## Abstract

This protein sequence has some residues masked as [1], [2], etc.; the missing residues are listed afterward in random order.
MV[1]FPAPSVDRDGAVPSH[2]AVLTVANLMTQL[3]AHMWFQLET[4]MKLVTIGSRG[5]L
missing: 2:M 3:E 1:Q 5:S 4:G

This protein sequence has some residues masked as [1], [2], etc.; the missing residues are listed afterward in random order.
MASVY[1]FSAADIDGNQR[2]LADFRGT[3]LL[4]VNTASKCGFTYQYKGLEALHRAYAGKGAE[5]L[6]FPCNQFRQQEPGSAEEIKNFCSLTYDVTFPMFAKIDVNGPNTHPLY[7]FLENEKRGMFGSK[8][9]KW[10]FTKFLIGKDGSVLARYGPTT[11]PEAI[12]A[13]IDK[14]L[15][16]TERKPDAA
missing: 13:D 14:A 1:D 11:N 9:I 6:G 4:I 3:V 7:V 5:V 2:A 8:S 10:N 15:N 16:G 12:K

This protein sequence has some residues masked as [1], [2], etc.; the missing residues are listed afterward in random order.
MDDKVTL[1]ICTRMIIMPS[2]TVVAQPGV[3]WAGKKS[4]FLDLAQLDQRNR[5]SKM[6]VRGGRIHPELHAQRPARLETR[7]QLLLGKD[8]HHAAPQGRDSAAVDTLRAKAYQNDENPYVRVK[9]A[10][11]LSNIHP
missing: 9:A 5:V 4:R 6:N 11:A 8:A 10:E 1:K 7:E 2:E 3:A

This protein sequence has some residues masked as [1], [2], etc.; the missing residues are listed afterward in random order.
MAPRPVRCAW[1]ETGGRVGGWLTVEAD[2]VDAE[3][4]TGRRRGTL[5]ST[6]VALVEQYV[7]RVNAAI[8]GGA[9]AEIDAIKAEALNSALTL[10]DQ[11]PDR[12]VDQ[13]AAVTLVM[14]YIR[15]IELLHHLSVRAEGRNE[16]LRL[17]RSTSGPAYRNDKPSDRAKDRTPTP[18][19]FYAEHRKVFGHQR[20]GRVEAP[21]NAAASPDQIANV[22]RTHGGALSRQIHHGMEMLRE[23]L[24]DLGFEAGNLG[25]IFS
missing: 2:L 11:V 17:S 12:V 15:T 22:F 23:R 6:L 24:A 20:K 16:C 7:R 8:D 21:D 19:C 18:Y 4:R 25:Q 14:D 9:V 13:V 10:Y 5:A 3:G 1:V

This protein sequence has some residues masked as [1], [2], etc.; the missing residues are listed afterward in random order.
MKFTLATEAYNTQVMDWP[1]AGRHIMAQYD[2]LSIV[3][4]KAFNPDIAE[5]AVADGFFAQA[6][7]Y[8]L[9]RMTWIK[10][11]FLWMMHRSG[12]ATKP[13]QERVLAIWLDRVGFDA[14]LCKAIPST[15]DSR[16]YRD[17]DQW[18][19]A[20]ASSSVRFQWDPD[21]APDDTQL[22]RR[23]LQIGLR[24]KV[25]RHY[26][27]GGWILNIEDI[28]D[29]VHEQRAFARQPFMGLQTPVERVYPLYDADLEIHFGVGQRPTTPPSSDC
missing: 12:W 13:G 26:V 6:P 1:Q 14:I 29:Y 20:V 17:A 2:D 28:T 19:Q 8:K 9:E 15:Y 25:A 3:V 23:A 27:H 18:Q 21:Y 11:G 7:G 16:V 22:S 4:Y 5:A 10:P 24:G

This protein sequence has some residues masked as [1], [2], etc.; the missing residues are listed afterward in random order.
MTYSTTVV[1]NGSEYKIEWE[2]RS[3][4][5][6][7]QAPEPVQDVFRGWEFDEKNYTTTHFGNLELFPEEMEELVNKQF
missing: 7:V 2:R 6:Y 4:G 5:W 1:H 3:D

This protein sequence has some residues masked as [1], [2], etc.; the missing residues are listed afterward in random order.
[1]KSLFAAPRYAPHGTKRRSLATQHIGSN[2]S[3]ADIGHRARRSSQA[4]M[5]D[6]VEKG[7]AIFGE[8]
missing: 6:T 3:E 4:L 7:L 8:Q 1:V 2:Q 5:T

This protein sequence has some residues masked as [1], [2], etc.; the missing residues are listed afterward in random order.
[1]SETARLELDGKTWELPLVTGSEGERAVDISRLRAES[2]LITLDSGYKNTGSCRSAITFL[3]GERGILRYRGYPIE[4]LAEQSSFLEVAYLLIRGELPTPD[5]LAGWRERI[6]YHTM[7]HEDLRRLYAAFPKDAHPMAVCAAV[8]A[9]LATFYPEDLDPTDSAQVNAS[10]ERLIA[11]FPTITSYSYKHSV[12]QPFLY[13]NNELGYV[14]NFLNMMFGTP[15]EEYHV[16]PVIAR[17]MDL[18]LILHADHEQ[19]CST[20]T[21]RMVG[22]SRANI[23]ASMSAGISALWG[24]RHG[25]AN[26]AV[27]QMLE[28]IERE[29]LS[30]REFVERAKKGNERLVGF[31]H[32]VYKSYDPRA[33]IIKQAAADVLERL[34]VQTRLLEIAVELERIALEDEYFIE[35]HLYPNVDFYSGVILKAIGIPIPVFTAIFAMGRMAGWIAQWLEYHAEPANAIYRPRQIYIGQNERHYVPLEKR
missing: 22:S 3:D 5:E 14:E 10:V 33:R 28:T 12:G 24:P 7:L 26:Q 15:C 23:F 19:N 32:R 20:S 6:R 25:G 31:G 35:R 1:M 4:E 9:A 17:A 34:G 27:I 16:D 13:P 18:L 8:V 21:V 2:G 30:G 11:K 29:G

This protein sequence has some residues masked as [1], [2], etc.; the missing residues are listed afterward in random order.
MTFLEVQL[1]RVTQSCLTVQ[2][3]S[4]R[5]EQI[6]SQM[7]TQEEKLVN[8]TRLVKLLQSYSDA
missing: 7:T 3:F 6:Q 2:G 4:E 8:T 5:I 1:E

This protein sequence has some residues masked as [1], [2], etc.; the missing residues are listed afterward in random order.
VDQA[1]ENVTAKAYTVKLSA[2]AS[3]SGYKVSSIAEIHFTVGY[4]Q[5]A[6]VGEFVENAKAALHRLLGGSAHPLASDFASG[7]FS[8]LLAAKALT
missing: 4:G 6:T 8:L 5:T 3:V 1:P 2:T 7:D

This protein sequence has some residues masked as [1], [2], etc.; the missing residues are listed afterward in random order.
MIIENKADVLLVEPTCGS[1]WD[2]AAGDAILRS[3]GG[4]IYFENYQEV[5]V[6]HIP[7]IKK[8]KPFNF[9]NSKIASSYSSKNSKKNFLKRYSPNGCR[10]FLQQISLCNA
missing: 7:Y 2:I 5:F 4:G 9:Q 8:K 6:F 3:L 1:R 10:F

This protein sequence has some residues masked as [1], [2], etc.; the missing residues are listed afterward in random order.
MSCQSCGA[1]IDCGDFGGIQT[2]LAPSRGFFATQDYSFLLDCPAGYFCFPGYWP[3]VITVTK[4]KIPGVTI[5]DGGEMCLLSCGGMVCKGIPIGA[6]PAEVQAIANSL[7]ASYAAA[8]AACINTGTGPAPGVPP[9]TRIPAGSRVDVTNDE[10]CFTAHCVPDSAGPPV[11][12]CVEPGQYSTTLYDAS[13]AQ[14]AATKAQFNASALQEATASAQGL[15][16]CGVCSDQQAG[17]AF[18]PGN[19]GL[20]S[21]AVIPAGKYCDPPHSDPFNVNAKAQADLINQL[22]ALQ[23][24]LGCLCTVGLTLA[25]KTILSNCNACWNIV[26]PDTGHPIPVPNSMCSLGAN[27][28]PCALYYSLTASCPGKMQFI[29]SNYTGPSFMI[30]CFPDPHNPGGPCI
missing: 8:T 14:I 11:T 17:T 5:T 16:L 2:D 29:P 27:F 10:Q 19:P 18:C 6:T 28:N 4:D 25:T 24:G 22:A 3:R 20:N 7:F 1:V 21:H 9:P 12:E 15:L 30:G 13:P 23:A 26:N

This paper introduces an extended notion of expansion suitable for radio networks. A graph G = (V, E) is said to be an (αw, βw )- wireless expander if for every subset S ⊆ V s.t. |S| ≤ αw · |V |, there exists a subset S′ ⊆ S s.t. there are at least βw · |S| vertices in V \S that are adjacent in G to exactly one vertex in S′. The main question we ask is the following: to what extent are ordinary expanders also good wireless expanders? We answer this question in a nearly tight manner. On the positive side, we show that any (α, β)-expander with maximum degree ∆ and β ≥ 1/∆ is also a (αw, βw ) wireless expander with αw ≥ α and βw = Ω(β/log(2 · min{∆/β, ∆ · β})). Thus the wireless expansion can be smaller than the ordinary expansion by at most a factor that is logarithmic in min{∆/β, ∆ · β}, which, in turn, depends on the average degree rather than the maximum degree of the graph. In particular, for low arboricity graphs (such as planar graphs), the wireless expansion matches the ordinary expansion up to a constant factor. We complement this positive result by presenting an explicit construction of a “bad” (α, β)-expander for which the wireless expansion is βw = O(β/log(2 · min{∆/β, ∆ · β}). We also analyze the theoretical properties of wireless expanders and their connection to unique neighbor expanders, and then demonstrate their applicability: Our results (both the positive and the negative) yield improved bounds for the spokesmen election problem that was introduced in the seminal paper of Chlamtac and Wein-stein from 1991 to devise efficient broadcasting for multihop radio networks. Our negative result yields a significantly simpler proof than that from the seminal paper of Kushilevitz and Mansour from 1998 for a lower bound on the broadcast time in radio networks.